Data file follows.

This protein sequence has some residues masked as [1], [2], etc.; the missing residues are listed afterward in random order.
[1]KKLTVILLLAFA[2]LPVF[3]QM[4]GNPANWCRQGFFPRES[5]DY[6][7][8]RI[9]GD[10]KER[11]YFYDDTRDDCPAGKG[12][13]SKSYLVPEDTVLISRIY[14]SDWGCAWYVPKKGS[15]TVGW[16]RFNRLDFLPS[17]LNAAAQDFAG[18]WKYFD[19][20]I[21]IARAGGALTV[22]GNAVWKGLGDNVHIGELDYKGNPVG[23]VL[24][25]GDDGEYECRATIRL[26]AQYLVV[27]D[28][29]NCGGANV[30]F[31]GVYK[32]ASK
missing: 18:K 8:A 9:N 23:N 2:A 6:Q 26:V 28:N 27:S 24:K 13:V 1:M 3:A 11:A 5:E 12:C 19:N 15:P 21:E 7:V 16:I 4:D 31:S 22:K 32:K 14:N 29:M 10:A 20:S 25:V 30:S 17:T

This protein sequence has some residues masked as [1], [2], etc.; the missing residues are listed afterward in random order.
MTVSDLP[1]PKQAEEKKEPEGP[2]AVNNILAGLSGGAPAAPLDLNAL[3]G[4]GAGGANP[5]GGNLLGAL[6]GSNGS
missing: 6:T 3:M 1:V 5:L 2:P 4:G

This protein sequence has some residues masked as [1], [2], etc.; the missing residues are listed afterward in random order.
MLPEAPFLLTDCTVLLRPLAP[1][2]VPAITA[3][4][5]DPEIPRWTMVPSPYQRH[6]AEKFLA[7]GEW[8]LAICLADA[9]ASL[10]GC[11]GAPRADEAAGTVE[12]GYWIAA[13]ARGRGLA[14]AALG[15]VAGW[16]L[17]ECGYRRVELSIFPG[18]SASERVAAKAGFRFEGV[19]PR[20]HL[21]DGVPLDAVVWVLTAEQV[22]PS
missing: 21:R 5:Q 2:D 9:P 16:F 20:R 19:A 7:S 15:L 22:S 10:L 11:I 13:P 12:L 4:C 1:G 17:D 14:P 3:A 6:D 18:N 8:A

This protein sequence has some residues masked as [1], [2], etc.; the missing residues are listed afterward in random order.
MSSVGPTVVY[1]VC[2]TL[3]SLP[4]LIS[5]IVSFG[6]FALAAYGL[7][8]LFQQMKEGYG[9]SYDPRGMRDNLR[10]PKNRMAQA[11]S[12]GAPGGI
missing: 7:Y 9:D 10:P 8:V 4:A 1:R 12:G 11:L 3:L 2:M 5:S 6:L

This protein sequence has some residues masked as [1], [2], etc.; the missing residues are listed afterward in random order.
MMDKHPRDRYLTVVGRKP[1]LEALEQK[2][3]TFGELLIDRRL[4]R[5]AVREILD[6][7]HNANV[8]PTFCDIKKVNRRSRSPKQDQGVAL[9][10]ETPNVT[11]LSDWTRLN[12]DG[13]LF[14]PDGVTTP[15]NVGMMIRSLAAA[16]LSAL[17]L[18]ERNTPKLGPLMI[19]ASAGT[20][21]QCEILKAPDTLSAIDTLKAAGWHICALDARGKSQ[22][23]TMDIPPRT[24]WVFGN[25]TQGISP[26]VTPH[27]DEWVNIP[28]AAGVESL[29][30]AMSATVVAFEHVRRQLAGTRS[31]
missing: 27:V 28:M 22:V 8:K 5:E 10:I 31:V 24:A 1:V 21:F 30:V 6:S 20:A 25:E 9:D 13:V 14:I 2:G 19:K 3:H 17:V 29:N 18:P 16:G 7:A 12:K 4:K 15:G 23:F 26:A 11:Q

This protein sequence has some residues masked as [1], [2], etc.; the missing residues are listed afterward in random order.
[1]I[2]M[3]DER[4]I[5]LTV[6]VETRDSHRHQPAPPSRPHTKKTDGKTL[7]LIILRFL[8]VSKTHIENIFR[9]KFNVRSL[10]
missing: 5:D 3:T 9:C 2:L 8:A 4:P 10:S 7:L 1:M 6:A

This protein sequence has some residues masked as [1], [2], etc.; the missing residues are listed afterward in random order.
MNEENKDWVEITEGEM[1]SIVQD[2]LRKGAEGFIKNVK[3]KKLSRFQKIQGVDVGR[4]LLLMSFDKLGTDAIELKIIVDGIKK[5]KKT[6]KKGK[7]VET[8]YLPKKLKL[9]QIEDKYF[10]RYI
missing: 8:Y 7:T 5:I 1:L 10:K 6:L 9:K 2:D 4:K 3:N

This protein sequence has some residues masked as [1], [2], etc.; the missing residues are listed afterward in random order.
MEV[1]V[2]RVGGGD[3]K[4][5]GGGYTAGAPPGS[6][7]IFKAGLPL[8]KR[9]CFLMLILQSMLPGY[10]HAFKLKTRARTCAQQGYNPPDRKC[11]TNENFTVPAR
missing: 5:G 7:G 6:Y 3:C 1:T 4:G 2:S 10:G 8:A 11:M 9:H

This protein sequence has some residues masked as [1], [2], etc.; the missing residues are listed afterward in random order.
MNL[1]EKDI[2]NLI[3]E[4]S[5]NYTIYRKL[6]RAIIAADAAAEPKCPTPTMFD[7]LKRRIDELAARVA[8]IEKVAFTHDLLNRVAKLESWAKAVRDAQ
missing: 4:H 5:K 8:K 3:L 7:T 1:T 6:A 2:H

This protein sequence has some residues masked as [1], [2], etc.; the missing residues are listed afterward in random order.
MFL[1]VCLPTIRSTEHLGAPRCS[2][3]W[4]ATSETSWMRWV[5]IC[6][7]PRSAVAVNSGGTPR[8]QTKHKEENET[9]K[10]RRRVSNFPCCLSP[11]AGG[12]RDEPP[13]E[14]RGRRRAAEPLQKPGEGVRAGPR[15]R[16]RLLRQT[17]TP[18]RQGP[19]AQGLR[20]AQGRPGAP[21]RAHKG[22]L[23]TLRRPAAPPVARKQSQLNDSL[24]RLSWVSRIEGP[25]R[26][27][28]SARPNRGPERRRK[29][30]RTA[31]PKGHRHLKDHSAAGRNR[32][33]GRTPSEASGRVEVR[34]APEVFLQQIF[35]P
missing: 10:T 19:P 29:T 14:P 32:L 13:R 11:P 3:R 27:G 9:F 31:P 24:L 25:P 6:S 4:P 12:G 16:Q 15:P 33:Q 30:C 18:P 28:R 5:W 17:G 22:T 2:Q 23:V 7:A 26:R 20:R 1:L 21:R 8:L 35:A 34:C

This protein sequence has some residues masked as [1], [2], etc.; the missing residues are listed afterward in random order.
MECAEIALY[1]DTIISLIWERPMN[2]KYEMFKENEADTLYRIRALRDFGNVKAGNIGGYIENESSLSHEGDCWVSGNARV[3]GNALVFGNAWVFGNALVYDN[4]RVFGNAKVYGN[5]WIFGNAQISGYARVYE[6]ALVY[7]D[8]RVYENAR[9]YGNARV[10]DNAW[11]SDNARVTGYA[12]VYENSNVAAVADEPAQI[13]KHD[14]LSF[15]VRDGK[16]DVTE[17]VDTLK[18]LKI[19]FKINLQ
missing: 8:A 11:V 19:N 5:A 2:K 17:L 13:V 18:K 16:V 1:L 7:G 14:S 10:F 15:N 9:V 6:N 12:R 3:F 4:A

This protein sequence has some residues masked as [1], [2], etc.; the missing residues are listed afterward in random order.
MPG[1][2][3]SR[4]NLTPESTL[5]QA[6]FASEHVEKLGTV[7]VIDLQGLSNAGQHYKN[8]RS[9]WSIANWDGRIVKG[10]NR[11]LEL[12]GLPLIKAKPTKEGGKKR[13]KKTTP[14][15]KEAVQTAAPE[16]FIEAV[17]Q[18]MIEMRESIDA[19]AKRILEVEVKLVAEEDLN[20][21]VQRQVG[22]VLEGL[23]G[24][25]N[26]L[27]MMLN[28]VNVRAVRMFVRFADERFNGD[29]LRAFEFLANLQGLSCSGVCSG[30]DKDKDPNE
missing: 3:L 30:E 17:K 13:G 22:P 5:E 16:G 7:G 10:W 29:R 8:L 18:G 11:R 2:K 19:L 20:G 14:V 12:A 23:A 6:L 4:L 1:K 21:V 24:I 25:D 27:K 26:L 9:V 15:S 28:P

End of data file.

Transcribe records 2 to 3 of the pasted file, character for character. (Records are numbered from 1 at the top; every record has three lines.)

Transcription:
This protein sequence has some residues masked as [1], [2], etc.; the missing residues are listed afterward in random order.
MTVSDLP[1]PKQAEEKKEPEGP[2]AVNNILAGLSGGAPAAPLDLNAL[3]G[4]GAGGANP[5]GGNLLGAL[6]GSNGS
missing: 6:T 3:M 1:V 5:L 2:P 4:G

This protein sequence has some residues masked as [1], [2], etc.; the missing residues are listed afterward in random order.
MLPEAPFLLTDCTVLLRPLAP[1][2]VPAITA[3][4][5]DPEIPRWTMVPSPYQRH[6]AEKFLA[7]GEW[8]LAICLADA[9]ASL[10]GC[11]GAPRADEAAGTVE[12]GYWIAA[13]ARGRGLA[14]AALG[15]VAGW[16]L[17]ECGYRRVELSIFPG[18]SASERVAAKAGFRFEGV[19]PR[20]HL[21]DGVPLDAVVWVLTAEQV[22]PS
missing: 21:R 5:Q 2:D 9:P 16:F 20:R 19:A 7:S 15:L 22:S 10:L 11:I 13:P 12:L 4:C 1:G 17:D 14:P 3:A 6:D 18:N 8:A